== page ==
The futher away the outer electron is from the nucleus, the easier it is to remove. Why is this?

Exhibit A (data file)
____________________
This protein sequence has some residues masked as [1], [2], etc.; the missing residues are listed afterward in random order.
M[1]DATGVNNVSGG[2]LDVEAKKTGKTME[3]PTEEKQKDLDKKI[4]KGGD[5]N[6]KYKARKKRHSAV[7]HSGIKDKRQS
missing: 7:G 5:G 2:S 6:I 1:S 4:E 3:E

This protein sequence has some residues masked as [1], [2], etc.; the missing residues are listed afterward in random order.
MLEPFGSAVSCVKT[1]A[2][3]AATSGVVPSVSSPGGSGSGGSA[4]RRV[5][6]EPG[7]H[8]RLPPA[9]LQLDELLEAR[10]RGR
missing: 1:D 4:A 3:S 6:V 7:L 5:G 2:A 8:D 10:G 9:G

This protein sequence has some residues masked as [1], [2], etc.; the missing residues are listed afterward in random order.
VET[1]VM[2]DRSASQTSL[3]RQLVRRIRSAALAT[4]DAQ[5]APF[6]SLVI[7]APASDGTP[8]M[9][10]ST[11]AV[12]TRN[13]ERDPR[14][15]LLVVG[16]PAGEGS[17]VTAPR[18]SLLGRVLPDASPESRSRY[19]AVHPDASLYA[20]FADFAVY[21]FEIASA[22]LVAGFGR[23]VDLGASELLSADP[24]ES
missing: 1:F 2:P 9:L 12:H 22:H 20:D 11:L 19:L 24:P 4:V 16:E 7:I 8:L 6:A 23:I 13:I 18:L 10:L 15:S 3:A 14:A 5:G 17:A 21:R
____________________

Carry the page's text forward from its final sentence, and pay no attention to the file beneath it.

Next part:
What you are referring to is the energy of ionization. This is the energy required to remove an outer (valence) electron from an atom to produce a positively charged cation. The lower the energy of ionization, the easier the electron is to remove and the easier the ion forms. Energy of ionization tends to parallel opposite the atomic radius in terms of trends across the periodic table. When moving down a group of elements (top to bottom), the atomic radius increases. This means that the distance between the nucleus and the outermost electron increases. As this distance increases, the less electrostatic interaction there is between the positively charged nucleus and the negatively charged electron. And the less interaction there is between the two, the easier the electron is to remove from the atom. So that is why the further away the outer electron is from the nucleus (larger atomic radius), the easier it is to remove to form an ion (smaller energy of ionization).